Waltz, a ranking member of the House Armed Services Subcommittee on Readiness, told Fox News Digital that the program’s structure is particularly concerning because it appears to create a “separate, parallel chain of command.”

“To those of us who are a little bit older, it reminds us of what the Soviets used to do or what the Chinese do today, where they literally have political commissars inserted at every level end of the chain of command, but they have a separate reporting chain to ensure that the military is abiding by their ideology and their political doctrine,” Waltz said.

“Not only do they have diversity and equity officers in the cadet chain of command, they wear a special insignia, which is exactly what the political commissars — they would wear an armband in both the Soviet army and now in the Chinese Communist military. I just think there are some really alarming parallels,” he said.

“When we are in the majority, we are going to legislate this, and we are going to cut it out of the U.S. military,” he added.

An Air Force Academy spokesperson said in a statement to Fox News Digital that the D&I training is to help prepare cadets for “warfighting effectiveness.”

“As part of the Diversity & Inclusion Cadet Leadership Program, this conversation was developed by cadet leaders and USAFA staff to introduce all cadets to Department of the Air Force definitions of diversity and inclusion, as well as how these concepts enhance our warfighting effectiveness,” the spokesperson said. “USAFA develops leaders of character that can lead diverse teams of Airmen and Guardians inclusively, to enhance innovation and win future conflict.

“It is the diversity of Airmen and Guardians coming from all corners of our nation who perform the Department of the Air Force’s hundreds of critical mission sets that make us the best, most innovative Air and Space Forces the world has ever known,” the spokesperson continued.

The spokesperson said the exercises “were intended to highlight diversity of thought and the benefits of including multiple perspectives.”

The spokesperson also clarified that “there is one chain of command in the military,” and that “our cadet squadrons have cadets who serve as advisors to leadership in several specific areas, such as Character, Honor and Diversity.”

In a second statement Thursday afternoon, USAFA Superintendent Lt. Gen. Rich Clark clarified that the academy “does not prohibit the use of ‘mom and dad’ or other gender specific terms.”

“The recent briefing on diversity and inclusion is being taken out of context and misrepresented; the slide in question was not intended to stand alone,” Clark said. “First and foremost, the briefing centered on respect for others and the warfighting imperative of leveraging diverse perspectives to solve our nation’s most difficult national security problems. Our strategic competitors are doing the opposite. Our American diversity is a strategic advantage and opens the door to creative solutions, providing a competitive edge in air, space, and cyberspace.”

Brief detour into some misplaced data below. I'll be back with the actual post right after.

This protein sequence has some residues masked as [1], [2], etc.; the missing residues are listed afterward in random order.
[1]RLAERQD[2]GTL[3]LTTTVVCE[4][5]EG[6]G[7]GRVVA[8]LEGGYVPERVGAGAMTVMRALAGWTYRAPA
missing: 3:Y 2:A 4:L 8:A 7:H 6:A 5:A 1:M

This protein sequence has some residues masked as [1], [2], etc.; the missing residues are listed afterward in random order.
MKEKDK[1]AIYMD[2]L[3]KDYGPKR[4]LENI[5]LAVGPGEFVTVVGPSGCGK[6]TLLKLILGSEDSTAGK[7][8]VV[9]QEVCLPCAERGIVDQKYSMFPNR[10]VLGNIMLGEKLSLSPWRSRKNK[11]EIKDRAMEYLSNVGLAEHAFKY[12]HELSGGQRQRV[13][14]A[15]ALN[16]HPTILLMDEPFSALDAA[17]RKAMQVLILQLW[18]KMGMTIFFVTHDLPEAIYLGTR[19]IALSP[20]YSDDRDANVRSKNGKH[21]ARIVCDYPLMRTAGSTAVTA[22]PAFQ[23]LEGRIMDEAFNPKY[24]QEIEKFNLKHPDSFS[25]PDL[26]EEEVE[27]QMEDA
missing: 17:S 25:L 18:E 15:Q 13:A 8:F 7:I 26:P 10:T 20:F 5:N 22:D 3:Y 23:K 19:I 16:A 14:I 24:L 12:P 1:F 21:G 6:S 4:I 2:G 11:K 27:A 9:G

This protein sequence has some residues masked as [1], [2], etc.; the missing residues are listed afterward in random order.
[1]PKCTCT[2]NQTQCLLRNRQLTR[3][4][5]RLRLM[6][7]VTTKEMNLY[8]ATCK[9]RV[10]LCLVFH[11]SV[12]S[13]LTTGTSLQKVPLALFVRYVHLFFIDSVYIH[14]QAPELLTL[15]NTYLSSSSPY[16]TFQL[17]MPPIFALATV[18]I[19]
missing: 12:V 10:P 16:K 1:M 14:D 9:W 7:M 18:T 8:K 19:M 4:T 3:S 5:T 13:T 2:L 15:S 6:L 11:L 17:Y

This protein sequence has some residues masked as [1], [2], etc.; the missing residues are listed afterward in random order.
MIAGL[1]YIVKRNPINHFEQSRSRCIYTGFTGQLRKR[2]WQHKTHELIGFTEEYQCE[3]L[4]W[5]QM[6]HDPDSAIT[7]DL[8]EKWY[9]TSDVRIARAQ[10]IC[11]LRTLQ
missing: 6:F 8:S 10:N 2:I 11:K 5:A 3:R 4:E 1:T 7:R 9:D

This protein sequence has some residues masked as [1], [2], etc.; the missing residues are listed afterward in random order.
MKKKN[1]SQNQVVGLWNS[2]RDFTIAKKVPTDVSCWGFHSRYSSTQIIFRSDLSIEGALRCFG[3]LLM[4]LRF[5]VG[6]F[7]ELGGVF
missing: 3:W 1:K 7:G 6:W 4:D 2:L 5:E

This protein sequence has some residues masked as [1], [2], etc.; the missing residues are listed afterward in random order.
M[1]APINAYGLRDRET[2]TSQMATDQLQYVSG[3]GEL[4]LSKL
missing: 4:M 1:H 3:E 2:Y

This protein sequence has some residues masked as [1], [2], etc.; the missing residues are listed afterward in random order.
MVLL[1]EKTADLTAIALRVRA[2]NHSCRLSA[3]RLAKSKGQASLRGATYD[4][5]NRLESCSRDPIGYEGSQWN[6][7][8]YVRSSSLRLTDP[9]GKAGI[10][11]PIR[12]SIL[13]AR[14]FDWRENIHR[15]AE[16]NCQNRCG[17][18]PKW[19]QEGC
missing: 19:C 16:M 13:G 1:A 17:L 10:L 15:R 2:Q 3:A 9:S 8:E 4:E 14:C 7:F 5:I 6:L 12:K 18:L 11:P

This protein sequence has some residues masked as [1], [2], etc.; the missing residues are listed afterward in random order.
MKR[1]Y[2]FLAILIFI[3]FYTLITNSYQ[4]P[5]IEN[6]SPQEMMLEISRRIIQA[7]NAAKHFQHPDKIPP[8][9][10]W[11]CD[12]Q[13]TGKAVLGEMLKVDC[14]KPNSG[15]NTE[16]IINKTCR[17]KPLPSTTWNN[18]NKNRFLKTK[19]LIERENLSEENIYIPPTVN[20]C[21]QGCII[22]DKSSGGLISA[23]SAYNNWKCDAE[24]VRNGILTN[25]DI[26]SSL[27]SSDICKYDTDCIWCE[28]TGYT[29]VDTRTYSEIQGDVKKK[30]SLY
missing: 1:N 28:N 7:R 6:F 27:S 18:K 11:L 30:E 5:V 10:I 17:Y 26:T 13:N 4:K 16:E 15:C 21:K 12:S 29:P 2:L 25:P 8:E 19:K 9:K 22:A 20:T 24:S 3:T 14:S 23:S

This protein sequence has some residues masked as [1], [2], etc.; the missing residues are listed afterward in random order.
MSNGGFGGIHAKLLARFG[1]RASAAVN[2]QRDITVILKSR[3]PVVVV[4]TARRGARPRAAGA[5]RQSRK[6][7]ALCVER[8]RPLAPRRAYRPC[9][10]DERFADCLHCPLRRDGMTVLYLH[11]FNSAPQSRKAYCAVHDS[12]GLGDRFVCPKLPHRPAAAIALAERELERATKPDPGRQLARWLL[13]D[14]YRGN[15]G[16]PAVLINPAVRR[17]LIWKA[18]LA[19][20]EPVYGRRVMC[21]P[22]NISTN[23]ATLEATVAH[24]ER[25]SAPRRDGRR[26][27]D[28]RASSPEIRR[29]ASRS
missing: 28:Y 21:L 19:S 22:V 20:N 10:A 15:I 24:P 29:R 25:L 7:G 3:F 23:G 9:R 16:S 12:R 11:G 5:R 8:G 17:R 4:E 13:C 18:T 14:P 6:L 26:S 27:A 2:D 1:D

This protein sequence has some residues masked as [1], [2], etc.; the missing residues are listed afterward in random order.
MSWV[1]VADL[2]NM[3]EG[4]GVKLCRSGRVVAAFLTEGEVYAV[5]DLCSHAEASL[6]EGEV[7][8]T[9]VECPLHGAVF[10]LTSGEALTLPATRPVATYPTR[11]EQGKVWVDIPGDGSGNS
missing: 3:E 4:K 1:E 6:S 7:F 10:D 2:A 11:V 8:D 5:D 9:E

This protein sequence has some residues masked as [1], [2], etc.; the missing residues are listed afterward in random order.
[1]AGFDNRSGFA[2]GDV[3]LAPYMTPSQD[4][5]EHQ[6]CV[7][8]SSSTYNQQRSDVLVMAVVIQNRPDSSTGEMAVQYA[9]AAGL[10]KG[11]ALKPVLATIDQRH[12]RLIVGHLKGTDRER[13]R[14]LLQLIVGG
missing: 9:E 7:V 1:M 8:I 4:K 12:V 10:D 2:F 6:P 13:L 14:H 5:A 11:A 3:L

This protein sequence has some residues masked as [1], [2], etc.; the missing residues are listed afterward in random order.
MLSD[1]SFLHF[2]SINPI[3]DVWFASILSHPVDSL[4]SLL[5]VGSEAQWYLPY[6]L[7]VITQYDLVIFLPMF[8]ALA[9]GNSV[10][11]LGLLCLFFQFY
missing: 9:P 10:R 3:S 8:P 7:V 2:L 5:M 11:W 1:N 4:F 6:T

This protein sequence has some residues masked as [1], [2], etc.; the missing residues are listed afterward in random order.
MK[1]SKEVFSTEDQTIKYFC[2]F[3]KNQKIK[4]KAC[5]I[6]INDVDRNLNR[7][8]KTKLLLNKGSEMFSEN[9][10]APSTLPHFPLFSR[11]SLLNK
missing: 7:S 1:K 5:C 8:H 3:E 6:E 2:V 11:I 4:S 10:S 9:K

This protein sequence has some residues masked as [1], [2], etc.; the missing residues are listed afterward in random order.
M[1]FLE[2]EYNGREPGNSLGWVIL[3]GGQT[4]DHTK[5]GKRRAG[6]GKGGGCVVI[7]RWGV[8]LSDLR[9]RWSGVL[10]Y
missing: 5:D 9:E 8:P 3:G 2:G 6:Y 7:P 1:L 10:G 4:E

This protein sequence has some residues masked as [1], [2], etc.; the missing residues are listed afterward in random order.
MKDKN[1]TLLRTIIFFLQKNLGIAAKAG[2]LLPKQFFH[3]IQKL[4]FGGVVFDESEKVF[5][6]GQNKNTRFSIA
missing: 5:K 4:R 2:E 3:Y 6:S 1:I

“The slide on ‘inclusive language’ was intended to demonstrate how respect for others should be used to build inclusive teams, producing more effective warfighting units,” Clark continued. “Understanding a person’s context shows respect. Until you know a person’s situation, we should not make assumptions about them.”

Waltz told Fox News Digital that he hopes Republicans flip the House in November and that he eventually becomes chairman of the Subcommittee on Readiness, which has oversight of all trainings across the U.S. military and military academies.

“I’m worried about the macro aggressions,” he said. “Everything, when it comes to training, is an opportunity cost. Every hour, every day you’re spending training on this stuff, you’re not training on all the other things we need that I would argue would be a higher priority to fight and win wars.”

Waltz has received documents from cadets and their families who are “disturbed” by the radical teachings at military academies, including the United States Military Academy at West Point, which hosted a lecture entitled, “Understanding Whiteness and White Rage,” the congressman told Fox News host Tucker Carlson in April of last year.

“That is absolutely destructive to morale, to unity, to everything that I know from a military, that by the way, integrated way before the rest of the country in 1948,” Waltz said at the time.

So-called “wokeness” in the military came under scrutiny last week after Fox News Digital reported that Kelisa Wing, the DEI chief at Department of Defense Education Activity (DoDEA), wrote a series of tweets that were disparaging toward White people. The department said it was “reviewing” Wing following Fox News Digital’s report.

FOX NEWS